Looking to reap a windfall from Hollywood’s growing interest in its comic book characters, Marvel Entertainment announced Wednesday that toy creator Avi Arad will oversee development of all animated and live-action television and film projects.
The move accelerates the number of activities Marvel already has going on in Hollywood. Moreover, the naming of a toy industry heavyweight is clear evidence that the company intends to wring more revenues from its characters through lucrative merchandising opportunities.
That exposure will be widening when a slew of Marvel characters start coming to life from the printed page.
An animated “X-Men” series, produced by Saban Entertainment and airing on the Fox Children’s Network, is currently one of the top-rated Saturday morning shows. Fox is also committed to an animated “Spider-Man” series for next fall with plans to eventually turn it into a five day-a-week afternoon strip. The animated web-slinger is getting a real workout: James Cameron is signed on to write, produce and direct a feature length live-action theatrical Spiderman for Carolco Pictures.
Other Marvel characters are expected to pop up on the big screen. Columbia Pictures is developing “The Black Panther” to star Wesley Snipes, while horror-meister Wes Craven is inked to write and direct “Dr. Strange” for Savoy Pictures.
Despite the increased popularity of its characters, Marvel has no desire to dive into production; all Marvel media projects will be funded on a project-by-project basis by sister company New World Entertainment (a wholly owned subsidiary of Ronald Perelman’s MacAndrews & Forbes which holds a 60% stake in Marvel) or outside sources.
The carrot for Marvel is the fat margins from merchandise rather than royalties from licensing. Marvel has long said it would rather license its characters and then capitalize on the merchandising opportunities those projects generate. Industry sources note that toys and merchandise will translate much more quickly and forcefully to Marvel’s bottom-line than the royalty streams from the actual production and airing of television shows and films.
Lisbeth Barron, an analyst at S.G. Warburg, said that films and series usually provide royalty rates of just 8% to 10%, vs. the gross margins on toys and merchandise that run as high as 70% to 80%.
The ‘X’ factor
Marvel was caught somewhat by surprise by the runaway success of the animated “X-Men.” While its “X-Men” line of action figures has been selling well, the company did not have in place a broad line of “X-Men” toys and merchandise.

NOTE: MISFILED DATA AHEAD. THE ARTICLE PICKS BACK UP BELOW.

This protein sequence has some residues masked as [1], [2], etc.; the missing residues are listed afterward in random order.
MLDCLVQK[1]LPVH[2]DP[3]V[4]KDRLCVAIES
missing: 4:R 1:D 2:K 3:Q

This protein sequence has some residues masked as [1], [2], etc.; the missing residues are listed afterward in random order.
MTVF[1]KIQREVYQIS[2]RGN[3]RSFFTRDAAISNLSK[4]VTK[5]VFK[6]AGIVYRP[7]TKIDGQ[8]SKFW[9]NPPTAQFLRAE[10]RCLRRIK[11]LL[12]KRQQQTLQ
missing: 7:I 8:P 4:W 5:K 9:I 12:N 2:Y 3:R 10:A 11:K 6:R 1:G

As president and CEO of Marvel Films and New World Family Filmworks, Arad will change that. Terry Stewart, president and COO of Marvel, said the appointment of Arad will provide the company substantial strategic and financial benefits: “We will be able to integrate these media projects with comic books, picture cards, toys, videogames, consumer products licensing and confections.”
Just last month, Marvel announced that it was getting into the toy business with Arad and Toy Biz Inc., which currently merchandises Marvel Super Hero action figures. Marvel is contributing its master toy license and about $ 7 million of working capital for a 46% stake in a new, expanded Toy Biz. Entrepreneur Issac Perlmutter, who owns the privately held toymaker, will contribute all of the company’s assets and become chairman of the new company. Toy Biz had about $ 65 million in net revenues and $ 6.5 million of net income in 1992.
An Arad climate
Arad, who has developed toy lines for Hasbro, Mattel, Tyco and others, will develop toys exclusively for toy biz and will have an equity interest.
“We can convert a standard royalty into a substantially greater economic interest,” Stewart said when the deal was announced. “In addition, we will have considerably more control than if we had granted a master license to a larger, unaffiliated company. Because Toy Biz contracts out all manufacturing we can maintain Marvel’s high-margin, low-capital investment profile.”
Separately, MacAndrews & Forbes said a lawsuit has been filed in Delaware state court challenging its cash tender offer to buy up to 11 million common shares of Marvel for $ 25 a share. The lawsuit, which purports to be a class action suit on behalf of all of Marvel’s public shareholders, alleges that the tender offer is unfair and coercive and that MacAndrews & Forbes and Marvel’s board of directors have breached their fiduciary duties to stockholders and that the disclosure documents are false and misleading.
The lawsuit seeks unspecified damages and an order directing MacAndrews & Forbes to improve the terms and structure of the offer. It does not enjoin or otherwise delay the offer which is set to expire at midnight EDT today.
MacAndrews & Forbes said it believes the lawsuit is wholly without merit and that it intends to defend the action.